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Texas Grain Industry Reduces Aflatoxin Risk

By Blair Fannin

Grain industry representatives are touting the effectiveness of the One Sample Strategy, a standardized testing method for aflatoxin.

The program is administered by the Office of the Texas State Chemist, part of Texas A&M AgriLife Research.

The program has received support from a number of grain groups who are backing the program. Previously, grain elevators had no uniform method for sampling and testing corn for aflatoxin and no certainty the results were accurate, according to officials.

“This can be a game changer for Texas in grain quality,” said Brandon Murawski, merchandiser with the Scoular Company in Overland, Kansas. “Aflatoxin has been an issue in Texas for the past couple of years. It’s something that people always have to monitor. It’s taking risk out of the market.”

Of more than 875 aflatoxin verification samples submitted to the Office of the State Chemist in 2014, approximately 80 percent were within acceptable limits, averaging 18 parts per billion. In 2011, during the worst drought in Texas history, 720 samples tested an average of 84 parts per billion.

To protect consumers, the State Chemist Office ensures that the Texas feed and grain industry follows the recommended Food and Drug Administration action levels for aflatoxin contaminated grain, said Dr. Tim Herrman, state chemist.

For example, corn containing 200-300 parts per billion of aflatoxin can only be used in feed for finishing beef cattle, while corn used in dairy cattle feed may not exceed 20 parts per billion. The Texas State Chemist uses these action levels to manage risk, Herrman said.

The value of a truckload of corn is, in part, determined by the level of aflatoxin. As the amount of aflatoxin increases, the value of the corn decreases until, at 500 parts per billion, the grain cannot enter commerce.

“To offset the risk of devalued corn, growers may purchase crop insurance. However, grain elevators bear the full risk associated with inaccurate measurement of aflatoxin,” Herrman said.

“The solution is the One Sample Strategy, a voluntary aflatoxin risk management program administered by the Office of the State Chemist and approved by U.S. Department of Agriculture-Risk Management Agency,” Herrman said. “The program provides a mechanism to standardize sampling and testing equipment and methods to achieve less variable results.”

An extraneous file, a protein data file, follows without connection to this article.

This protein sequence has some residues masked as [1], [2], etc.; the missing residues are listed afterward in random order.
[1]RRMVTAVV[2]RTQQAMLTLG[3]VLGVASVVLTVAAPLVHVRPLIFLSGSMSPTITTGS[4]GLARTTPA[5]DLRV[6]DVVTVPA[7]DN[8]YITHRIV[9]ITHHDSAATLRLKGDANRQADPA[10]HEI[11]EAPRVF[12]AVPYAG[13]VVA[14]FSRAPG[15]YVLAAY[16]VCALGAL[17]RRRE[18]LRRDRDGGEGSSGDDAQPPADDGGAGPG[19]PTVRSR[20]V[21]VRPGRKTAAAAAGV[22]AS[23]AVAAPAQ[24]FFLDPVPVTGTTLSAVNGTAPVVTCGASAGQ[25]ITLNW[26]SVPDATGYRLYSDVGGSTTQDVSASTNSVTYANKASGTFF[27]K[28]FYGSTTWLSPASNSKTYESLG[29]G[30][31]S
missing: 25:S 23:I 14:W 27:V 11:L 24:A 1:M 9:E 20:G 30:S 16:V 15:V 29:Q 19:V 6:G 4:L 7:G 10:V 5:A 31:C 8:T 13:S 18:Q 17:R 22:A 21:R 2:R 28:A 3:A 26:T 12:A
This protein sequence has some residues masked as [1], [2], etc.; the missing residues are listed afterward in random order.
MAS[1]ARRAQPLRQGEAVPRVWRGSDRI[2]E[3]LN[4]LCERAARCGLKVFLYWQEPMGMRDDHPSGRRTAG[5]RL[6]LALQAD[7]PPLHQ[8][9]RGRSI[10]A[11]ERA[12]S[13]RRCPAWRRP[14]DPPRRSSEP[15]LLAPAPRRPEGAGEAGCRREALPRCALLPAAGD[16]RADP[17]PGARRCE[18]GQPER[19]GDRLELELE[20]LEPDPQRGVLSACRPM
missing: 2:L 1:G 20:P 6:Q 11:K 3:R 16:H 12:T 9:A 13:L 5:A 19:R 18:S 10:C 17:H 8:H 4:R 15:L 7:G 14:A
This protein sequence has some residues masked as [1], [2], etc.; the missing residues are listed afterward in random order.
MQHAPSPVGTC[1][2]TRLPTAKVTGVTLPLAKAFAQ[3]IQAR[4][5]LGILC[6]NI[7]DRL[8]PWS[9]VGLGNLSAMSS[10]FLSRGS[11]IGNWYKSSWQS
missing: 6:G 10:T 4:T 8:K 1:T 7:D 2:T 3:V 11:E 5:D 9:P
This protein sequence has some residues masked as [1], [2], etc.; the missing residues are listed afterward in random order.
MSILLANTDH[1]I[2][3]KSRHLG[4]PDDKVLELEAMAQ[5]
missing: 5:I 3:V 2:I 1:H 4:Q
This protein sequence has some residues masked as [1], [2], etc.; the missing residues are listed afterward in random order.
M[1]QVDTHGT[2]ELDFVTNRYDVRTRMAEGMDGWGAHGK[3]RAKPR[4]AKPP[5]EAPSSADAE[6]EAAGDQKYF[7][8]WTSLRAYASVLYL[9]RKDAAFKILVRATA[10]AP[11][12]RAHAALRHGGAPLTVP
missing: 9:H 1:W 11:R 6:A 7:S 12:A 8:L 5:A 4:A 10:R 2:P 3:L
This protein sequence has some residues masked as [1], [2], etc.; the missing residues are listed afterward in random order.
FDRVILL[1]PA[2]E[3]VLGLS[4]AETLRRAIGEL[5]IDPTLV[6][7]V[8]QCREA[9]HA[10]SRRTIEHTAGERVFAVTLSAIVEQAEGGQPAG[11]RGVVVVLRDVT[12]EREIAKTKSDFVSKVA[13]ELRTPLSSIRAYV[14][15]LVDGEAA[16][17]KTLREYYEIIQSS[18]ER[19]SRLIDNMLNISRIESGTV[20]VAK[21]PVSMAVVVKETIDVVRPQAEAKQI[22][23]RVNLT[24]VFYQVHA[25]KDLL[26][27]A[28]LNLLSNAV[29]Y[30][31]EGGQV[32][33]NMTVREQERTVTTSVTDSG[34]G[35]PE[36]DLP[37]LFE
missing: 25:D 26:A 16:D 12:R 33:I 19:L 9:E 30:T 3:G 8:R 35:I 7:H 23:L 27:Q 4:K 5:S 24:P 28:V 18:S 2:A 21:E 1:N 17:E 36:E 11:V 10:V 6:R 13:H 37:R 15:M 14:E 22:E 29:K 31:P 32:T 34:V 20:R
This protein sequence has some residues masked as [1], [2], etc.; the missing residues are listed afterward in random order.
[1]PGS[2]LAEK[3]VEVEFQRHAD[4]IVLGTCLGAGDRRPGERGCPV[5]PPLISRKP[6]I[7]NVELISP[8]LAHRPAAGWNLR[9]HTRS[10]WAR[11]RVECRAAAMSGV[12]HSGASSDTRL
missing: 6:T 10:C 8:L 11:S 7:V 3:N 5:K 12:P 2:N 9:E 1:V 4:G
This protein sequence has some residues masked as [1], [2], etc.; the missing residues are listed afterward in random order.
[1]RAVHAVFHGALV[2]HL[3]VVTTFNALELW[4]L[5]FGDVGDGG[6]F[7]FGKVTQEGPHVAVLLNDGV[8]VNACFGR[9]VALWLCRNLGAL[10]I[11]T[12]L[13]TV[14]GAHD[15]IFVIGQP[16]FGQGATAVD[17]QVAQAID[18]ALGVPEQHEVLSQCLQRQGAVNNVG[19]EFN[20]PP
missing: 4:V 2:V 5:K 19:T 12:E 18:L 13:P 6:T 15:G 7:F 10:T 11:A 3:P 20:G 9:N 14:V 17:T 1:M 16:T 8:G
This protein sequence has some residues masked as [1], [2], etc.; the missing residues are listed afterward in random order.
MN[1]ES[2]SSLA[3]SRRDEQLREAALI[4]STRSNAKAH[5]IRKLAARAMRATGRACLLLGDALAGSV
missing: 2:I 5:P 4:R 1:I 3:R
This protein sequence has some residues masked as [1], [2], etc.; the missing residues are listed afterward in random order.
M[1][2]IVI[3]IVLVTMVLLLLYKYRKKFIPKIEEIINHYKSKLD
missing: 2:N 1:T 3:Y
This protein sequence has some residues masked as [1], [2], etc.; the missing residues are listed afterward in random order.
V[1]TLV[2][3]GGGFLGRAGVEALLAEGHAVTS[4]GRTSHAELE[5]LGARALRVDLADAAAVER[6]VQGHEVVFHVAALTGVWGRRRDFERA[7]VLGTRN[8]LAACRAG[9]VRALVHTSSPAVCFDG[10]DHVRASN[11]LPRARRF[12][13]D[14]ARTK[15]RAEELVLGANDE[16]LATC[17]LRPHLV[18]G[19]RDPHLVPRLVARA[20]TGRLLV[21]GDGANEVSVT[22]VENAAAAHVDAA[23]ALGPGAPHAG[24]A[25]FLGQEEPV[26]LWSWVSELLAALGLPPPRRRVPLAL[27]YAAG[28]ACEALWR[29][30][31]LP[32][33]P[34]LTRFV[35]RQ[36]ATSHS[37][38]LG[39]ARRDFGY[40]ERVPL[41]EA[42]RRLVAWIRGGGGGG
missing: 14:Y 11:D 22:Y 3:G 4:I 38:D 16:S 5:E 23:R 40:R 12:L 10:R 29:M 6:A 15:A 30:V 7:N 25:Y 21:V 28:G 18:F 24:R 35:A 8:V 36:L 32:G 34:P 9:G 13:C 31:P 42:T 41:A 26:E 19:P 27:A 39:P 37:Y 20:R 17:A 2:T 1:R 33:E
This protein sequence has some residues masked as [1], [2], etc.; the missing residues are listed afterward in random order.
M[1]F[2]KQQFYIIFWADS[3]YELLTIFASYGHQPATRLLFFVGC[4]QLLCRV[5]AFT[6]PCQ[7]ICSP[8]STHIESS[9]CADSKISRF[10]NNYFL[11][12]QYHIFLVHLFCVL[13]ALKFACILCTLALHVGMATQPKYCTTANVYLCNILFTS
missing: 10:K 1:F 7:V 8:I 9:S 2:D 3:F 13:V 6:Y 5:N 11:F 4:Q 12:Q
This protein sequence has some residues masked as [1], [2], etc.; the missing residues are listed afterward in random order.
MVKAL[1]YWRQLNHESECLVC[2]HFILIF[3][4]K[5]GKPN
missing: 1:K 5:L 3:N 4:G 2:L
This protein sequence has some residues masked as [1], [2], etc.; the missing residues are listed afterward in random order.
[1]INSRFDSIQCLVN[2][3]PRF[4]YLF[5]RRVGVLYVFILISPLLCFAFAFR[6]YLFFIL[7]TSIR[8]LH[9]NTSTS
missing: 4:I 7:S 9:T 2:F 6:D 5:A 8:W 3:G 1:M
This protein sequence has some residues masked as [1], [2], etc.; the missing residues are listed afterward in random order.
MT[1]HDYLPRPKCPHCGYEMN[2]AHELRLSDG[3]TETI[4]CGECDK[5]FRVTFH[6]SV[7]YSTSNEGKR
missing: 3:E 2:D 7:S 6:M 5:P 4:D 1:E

Glen Jones, director of research, education and policy development for Texas Farm Bureau in Waco, said prior to the One Sample Program, the grain testing process was “completely inconsistent.”

“Producers didn’t know the value of their corn at the elevator or for crop insurance,” he said.

Participating grain elevator employees are trained and approved as Office of the State Chemist designees to perform standardized sampling and testing procedures defined by USDA and the Office of the Texas State Chemist. Testing accuracy is maintained through monitoring and program oversight by state chemist field investigators.

“The official test results are reported by the Office of the State Chemist designees, issued by the elevator on an OTSC Certificate of Analysis and used for crop indemnification purposes,” Herrman said. “One sample is taken from a truckload of corn and used by all stakeholders to inform purchasing, insurance and regulatory risk management decisions.”

“I think it’s a great program and we’ve seen good value so far,” said Evan Ryan, a merchandising colleague of Murawski with Scoular Company. “If we get some more end-users to adopt, that will drive greater adoption of the program by grain handlers. I think it could change the environment of Texas corn.”

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